In 1879 a French surgeon first described the existence of a fibrous band on the anterolateral aspect of the knee. Over the years, since then, similar structures have variously been described in the human knee, however, there was no clear anatomical description and its function was unknown. In October 2013 two Belgian knee surgeons published a paper in the Journal of Anatomy describing the structure in detail and have named this ligament the Anterolateral Ligament (ALL).
Dr Claes and Professor Johan Bellemans hypothesis that this new ligament may play an important protective and stabilising role as we twist or change direction. As further research is carried out on the function of this ligament it may help us better understand and treat a very common sports injury – the anterior cruciate ligament (ACL) tear. Despite improvements in surgical techniques around 10-20% of people with repaired ACL tears are unable to recover fully. One of the possible complications after surgery is that the knee will continue to give way as patients twist or turn. Could this be due to the ALL also being ruptured?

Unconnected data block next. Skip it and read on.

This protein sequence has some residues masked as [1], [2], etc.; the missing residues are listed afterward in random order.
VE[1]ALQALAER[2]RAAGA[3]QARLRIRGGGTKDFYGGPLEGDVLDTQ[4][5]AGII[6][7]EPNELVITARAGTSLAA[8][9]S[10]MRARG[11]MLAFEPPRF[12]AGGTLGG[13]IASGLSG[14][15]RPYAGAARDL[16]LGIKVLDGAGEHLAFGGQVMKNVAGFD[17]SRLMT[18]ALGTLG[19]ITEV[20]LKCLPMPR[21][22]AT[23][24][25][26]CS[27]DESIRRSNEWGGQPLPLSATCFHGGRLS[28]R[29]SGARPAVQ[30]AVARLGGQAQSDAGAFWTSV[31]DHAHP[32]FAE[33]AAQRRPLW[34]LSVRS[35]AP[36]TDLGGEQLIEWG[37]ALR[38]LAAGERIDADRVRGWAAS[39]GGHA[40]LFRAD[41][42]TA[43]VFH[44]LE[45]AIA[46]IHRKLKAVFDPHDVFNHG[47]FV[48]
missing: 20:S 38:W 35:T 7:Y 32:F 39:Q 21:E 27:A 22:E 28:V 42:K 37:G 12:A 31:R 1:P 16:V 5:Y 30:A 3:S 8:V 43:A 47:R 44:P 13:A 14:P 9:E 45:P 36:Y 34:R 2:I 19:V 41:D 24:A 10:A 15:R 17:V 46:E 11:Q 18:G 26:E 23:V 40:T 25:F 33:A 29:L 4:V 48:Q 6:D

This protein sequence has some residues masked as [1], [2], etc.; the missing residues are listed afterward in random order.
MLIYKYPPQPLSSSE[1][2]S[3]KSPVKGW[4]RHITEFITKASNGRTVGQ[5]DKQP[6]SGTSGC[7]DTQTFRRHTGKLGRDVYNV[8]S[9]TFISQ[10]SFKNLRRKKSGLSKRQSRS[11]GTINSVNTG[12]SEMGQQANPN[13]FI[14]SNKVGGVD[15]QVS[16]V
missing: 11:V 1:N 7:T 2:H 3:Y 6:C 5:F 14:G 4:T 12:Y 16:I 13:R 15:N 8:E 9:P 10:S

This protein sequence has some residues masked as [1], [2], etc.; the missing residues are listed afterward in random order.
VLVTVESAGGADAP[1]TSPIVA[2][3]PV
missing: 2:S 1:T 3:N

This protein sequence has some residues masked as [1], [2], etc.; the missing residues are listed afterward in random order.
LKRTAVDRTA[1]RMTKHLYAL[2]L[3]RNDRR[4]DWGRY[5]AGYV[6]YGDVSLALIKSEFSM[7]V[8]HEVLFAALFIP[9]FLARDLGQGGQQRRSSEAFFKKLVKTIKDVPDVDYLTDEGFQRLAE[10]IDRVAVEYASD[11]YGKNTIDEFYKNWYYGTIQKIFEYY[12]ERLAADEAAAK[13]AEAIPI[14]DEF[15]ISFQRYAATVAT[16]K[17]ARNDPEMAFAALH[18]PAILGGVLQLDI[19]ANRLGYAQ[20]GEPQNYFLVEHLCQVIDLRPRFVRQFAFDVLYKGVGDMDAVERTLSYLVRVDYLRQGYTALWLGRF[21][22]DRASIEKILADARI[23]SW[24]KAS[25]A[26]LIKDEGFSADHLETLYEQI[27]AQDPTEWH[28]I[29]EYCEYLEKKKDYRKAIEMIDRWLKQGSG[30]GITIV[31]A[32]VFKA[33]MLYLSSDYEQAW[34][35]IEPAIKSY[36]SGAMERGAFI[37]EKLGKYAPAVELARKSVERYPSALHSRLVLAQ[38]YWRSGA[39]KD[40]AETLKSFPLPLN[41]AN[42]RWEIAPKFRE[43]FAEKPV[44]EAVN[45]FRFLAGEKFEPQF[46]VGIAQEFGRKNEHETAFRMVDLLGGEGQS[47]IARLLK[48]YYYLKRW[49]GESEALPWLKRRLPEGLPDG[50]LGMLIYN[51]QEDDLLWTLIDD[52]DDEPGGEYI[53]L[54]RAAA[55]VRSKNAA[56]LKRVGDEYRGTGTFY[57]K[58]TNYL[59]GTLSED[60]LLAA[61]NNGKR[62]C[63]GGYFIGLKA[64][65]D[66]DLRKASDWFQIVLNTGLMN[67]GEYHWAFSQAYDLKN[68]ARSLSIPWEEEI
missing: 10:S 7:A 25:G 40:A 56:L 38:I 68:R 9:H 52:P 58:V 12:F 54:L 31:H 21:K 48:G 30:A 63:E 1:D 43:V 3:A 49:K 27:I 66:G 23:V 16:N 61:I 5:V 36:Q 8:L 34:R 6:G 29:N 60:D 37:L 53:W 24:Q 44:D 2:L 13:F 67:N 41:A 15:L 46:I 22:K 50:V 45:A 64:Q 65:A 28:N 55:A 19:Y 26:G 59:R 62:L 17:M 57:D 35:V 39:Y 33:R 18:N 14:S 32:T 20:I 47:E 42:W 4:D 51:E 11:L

At the moment this is all hypothetical and clearly further research is required to elucidate its exact function, but if the ALL is found to have a role in providing rotational stability to the knee, then this may have significant implications for surgery on the knee.